The late German-Swedish photographer Johannes Jaeger helped to push international photography to new technical and artistic heights during the mid and late-1800s. Jaeger first tried out photography as a teen at the Berlin Academy of Arts, and would spend his summers travelling Europe to learn more about photography and take portraits of anyone who agreed to pay for it.
When he reached Sweden in 1858, he started his own photography studio ’Atelier Jaeger’ in Stockholm and ended up staying in the capital for 40 years. He quickly rose to fame within the social and economic elite as the go-to portrait photographer. As the word got around he eventually earned himself the title as the Swedish royal family’s official photographer.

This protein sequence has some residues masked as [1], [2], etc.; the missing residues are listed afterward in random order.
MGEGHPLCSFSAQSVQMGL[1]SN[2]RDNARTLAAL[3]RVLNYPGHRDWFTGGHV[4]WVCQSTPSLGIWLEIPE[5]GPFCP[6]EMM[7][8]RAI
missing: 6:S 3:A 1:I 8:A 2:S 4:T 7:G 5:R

Johannes Jaeger did however not only spend his time taking portraits. He was a curious soul, and always tried to keep up with the latest techniques and styles. He worked with stereoscope and topographical photography, but above all else, he was a pioneer in panoramic photography and is considered one of the style’s founding fathers. Until his death in 1908 Jaeger photographed groundbreaking architecture, landscape, and museums during his hectic career.